Ludwig also said, "I did not aim. I have a lot of shooting experience, and I usually hit what I shoot at." So here you have the well-trained marksman, trained and encourage by his father in fact, who never points a gun at other people unless he intends to kill them.

It is an absurd exercise to outright give guns to untrustworthy children, even older teenage children, and then tsk tsk about them being out of control. The time to tsk tsk is before you give them guns, not after.

Nostalgia for some peaceful but well-armed past doesn't change anything. There was never a time in history when all children could be trusted with guns. I played with BB guns too when I was a kid. That is a fine pastime for children that can be trusted with it. (Which is not all children; some that I know are lucky to still have both eyes.) But a BB gun is a completely different instrument from a .40 caliber handgun. That was the murder weapon in this case and one of several guns that Ludwig had with him.

12:08 PM, November 23, 2005  
Blogger Gem said...


This is in response to an older comment re: Andrea Yates as a 'teacher' killing her students. She was no more a teacher than any other stay at home mom is. None of her children were mandatory school aged.

1:56 PM, November 23, 2005  
Blogger Some Schmuck said...

Didn't we do this in 1958?

Sounds like another Fugate/Starkweather to me.

2:36 PM, November 24, 2005  
Anonymous Anonymous said...

I think you all miss the point completely, you are judging with adult reasonsing. Ludwig not once thought about going to jail! It never crossed his mind. Kids don't read newspapers and they don't watch TV news, they are all tied up in their "thing"of the moment. Whether 14 or 18 they are in the same group range and think the same way.

Parents are so anxious for their kids to be popular they let them get away with almost anything. Bordon's parents should have put their foot down early on, not at this point in time. They should have set age-limits for her dates and strict curfews. Evidently they did have the latter.

Isn't it strange that there has not been a single word from Ludwig's parents? Where are they, what are they doing? I think Ludwig's father should be questioned about the free access to the guns.

As for Miss Bordon, her photo at her parent's funeral didn't show a girl in remorse, much less grieving. She looked as if she was angry about being caught and thinking about the lies she is going to tell to cover herself.

The histerics when they were caught told me she was very upset because they didn't get away.

Ludwig has an indignant attitude as if the authorities are beneath him.

Time will tell who is close to those two's true psychology.

12:28 AM, November 25, 2005  
Blogger Greg Kuperberg said...

Gem: You are partly correct and I did say it partly wrong. But not completely. Noah Yates was 7 and was eligible for first grade; John Yates was 6 and eligible for kindergarten. The Yates family made a conscious decision to home school their children, but you are right that they were just starting.

8:25 AM, November 25, 2005  
Anonymous Anonymous said...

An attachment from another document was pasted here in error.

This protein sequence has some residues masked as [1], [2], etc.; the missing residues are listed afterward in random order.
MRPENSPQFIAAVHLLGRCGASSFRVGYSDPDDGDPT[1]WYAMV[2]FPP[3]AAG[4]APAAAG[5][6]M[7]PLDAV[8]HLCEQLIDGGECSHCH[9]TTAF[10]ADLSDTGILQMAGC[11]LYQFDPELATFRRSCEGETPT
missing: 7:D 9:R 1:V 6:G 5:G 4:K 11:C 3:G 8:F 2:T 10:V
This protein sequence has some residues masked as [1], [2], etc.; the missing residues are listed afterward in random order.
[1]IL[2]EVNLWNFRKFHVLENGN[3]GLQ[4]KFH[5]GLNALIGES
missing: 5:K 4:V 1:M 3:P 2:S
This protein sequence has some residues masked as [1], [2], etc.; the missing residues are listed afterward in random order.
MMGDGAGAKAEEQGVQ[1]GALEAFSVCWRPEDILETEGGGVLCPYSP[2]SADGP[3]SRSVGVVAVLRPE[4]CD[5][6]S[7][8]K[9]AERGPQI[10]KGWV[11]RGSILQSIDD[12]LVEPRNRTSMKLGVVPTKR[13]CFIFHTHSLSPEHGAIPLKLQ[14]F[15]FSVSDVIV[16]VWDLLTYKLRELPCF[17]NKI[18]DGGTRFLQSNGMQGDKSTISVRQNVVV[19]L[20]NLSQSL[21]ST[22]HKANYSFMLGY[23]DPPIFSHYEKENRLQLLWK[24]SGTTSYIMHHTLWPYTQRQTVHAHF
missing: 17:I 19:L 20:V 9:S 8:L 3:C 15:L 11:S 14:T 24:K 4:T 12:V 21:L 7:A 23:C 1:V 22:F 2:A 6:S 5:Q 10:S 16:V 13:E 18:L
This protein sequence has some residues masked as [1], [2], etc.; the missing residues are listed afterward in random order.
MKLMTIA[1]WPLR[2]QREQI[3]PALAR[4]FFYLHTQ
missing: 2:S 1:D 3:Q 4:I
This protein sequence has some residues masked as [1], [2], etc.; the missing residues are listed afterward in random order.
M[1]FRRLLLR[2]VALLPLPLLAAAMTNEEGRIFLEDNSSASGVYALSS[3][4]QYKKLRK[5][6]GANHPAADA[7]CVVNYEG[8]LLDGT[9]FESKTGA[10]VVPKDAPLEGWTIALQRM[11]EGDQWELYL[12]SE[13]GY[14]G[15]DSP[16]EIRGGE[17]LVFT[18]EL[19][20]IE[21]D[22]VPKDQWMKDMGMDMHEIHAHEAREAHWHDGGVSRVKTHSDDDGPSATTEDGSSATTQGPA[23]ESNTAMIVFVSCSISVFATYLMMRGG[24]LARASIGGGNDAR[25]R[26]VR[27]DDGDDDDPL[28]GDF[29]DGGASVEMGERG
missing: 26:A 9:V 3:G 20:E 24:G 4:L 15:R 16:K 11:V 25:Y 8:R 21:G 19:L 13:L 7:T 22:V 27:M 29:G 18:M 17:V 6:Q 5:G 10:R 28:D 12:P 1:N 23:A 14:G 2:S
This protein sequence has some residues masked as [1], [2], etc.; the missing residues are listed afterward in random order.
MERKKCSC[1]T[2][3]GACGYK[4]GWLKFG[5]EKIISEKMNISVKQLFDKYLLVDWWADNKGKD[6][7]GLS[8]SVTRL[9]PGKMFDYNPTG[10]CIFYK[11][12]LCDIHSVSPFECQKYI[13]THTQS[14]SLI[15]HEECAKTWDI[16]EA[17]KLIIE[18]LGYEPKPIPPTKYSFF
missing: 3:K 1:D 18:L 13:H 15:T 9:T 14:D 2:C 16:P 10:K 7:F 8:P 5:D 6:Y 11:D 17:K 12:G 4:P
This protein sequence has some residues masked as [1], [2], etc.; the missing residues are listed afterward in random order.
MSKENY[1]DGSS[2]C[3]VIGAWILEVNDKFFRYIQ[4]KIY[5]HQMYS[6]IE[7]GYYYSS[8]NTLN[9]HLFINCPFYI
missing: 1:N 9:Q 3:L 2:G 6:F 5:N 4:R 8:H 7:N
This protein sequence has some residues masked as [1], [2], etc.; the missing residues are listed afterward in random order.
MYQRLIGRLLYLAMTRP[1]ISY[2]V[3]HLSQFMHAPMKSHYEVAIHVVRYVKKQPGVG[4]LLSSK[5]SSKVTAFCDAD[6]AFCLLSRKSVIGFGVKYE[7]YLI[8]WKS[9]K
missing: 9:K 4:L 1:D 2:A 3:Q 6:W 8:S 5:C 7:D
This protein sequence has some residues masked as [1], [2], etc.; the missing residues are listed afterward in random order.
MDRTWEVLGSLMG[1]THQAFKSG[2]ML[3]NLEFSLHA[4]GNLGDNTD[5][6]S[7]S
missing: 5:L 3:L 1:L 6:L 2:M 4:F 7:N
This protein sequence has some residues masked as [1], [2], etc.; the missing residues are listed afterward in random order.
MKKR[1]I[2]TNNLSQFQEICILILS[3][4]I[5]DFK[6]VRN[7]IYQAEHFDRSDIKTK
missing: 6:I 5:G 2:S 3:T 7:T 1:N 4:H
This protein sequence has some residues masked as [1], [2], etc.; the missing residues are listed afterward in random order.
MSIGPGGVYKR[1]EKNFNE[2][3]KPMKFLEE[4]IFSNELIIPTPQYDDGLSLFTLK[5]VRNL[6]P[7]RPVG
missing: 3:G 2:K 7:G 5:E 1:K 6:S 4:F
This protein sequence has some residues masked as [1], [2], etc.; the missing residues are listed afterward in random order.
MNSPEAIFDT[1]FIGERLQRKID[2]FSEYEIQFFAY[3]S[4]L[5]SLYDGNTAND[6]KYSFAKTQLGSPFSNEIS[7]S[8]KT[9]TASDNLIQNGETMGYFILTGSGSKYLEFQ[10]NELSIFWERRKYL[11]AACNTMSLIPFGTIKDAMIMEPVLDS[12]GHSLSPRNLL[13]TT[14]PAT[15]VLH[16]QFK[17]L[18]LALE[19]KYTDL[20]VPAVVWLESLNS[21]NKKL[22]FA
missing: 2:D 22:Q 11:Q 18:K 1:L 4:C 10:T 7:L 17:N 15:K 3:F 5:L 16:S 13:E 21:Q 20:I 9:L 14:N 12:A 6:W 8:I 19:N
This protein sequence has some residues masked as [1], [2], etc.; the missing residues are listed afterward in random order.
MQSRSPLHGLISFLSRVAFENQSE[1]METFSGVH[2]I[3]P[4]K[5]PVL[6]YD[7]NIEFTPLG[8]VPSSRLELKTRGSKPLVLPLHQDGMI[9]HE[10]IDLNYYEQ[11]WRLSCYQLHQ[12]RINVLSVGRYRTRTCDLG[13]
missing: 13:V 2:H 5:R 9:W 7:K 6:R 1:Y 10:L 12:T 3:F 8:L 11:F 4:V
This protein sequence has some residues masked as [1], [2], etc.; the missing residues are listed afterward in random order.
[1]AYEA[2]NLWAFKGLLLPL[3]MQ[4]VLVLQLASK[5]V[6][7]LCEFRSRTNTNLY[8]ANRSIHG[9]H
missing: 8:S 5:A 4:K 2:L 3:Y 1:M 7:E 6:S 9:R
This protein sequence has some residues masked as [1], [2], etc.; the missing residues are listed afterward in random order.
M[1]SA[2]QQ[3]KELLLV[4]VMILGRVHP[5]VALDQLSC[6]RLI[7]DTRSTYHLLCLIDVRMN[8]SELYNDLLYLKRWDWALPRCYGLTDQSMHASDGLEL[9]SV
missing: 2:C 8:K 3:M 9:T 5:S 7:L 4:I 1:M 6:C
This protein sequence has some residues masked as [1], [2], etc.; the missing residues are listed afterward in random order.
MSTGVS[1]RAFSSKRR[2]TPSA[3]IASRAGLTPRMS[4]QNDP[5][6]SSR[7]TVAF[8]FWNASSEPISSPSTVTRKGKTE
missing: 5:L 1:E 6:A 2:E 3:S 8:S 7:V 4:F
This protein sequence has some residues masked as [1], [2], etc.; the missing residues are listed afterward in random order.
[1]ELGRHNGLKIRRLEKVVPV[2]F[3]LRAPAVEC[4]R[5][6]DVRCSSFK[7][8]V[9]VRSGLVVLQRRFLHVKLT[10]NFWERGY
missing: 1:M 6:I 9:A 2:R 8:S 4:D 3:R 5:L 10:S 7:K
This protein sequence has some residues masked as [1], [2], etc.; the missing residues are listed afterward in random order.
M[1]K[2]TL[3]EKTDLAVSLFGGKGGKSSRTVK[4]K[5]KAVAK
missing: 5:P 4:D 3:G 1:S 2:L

I once had a long discussion with another poster about trying a local murderer--age eight--as a child or an adult.
The court was going to try him as an adult and had undertaken to punish him, if found guilty, more or less in conjunction with the specified punishments for pre-pubescent murderers.
I couldn't get an answer as to why it was wrong to try him as an adult except for repetitive announcements that he was a kid.
What, exactly, was wrong with trying him as an adult was never specified.
There may be answers, but I have never found out what they were, once we consider child-age punishment is okay.
Problem is that getting to be twenty-one and free isn't reassuring when the guy showed he was a murderer at half that age.
I'd like to know they're fixed and would be interested in erring on the side of public safety.

The best way to deal with this kind of thing is in advance. Make sure the kids are at least as good at critical thinking as is age appropriate, and then some.
I don't know if this gets any gold stars, but I used to make disparaging remarks about people who did stupid or wrong things. And I made them in the presence of my children.
It's not merely a matter of knowing right from wrong, but of internalizing it and the associated attitudes when/because it comes from an authority figure.
My wife and I noticed that, as our kids' early friends got into trouble, that we hadn't seen much of them recently. Our kids were dropping these people from their circles before we knew there was a problem.
Proper prior planning prevents piss-poor performance.
By being mean and judgmental, we saved ourselves a lot of grief and bail money.
My wife and I are too mature to gloat, but some of the folks who commented that we were a bit, oh, old-fashioned, are having trouble with their now-grown kids.
It also helps to have an extended family whose lives were and are exemplary, a situation which can't be bought.
When I said, "This family doesn't do that.", it was clear I was referring to more than me.

I recall a guy who'd been in the insurance business for decades. When new, he'd approached a friend of his father, done a complicated (rookies always get too complex) estate plan and presented it.
The man said, "I have no idea what you're talking about, but I know your father, so I'll do it."
If the parent can model good behavior, and require it, and provide clear guidance to right and wrong, most problems would not appear. Those that did would probably be found to have at least partly an organic basis.

10:35 PM, November 27, 2005